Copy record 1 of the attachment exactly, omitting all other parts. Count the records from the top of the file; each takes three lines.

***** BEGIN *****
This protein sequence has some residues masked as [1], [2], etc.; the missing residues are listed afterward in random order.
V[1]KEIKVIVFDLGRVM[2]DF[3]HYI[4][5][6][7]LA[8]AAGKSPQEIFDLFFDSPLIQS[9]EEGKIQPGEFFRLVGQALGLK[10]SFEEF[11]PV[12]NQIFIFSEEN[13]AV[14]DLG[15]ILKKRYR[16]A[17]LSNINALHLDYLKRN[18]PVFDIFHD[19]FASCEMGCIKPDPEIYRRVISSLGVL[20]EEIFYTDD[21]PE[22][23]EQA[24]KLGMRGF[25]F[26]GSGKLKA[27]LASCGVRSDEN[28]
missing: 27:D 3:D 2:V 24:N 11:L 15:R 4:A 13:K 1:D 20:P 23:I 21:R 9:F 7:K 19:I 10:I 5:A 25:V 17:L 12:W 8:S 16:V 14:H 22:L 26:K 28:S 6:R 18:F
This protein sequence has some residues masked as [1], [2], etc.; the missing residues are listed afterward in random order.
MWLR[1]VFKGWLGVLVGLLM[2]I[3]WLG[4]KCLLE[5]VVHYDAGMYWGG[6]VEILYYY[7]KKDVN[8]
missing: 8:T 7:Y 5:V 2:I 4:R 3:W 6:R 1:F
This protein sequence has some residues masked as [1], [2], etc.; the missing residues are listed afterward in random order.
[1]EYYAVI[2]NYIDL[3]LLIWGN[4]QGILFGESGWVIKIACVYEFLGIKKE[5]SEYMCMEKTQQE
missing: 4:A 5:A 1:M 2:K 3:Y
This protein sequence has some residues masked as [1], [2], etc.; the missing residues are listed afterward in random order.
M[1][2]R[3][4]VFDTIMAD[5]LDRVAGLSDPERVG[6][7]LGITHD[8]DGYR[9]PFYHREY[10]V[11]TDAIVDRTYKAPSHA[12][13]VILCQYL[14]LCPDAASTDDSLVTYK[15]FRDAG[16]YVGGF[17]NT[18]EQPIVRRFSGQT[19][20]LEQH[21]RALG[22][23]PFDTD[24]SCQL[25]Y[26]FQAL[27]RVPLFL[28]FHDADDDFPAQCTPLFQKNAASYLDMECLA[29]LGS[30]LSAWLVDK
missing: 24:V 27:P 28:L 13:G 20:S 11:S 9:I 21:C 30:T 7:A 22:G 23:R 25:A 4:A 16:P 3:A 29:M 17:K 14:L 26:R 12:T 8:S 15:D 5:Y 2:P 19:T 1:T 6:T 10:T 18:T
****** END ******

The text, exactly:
This protein sequence has some residues masked as [1], [2], etc.; the missing residues are listed afterward in random order.
V[1]KEIKVIVFDLGRVM[2]DF[3]HYI[4][5][6][7]LA[8]AAGKSPQEIFDLFFDSPLIQS[9]EEGKIQPGEFFRLVGQALGLK[10]SFEEF[11]PV[12]NQIFIFSEEN[13]AV[14]DLG[15]ILKKRYR[16]A[17]LSNINALHLDYLKRN[18]PVFDIFHD[19]FASCEMGCIKPDPEIYRRVISSLGVL[20]EEIFYTDD[21]PE[22][23]EQA[24]KLGMRGF[25]F[26]GSGKLKA[27]LASCGVRSDEN[28]
missing: 27:D 3:D 2:V 24:N 11:L 15:R 4:A 13:K 1:D 20:P 23:I 21:R 9:F 7:K 19:I 10:I 5:A 25:V 17:L 12:W 8:S 16:V 14:H 22:L 26:K 28:S 6:R 18:F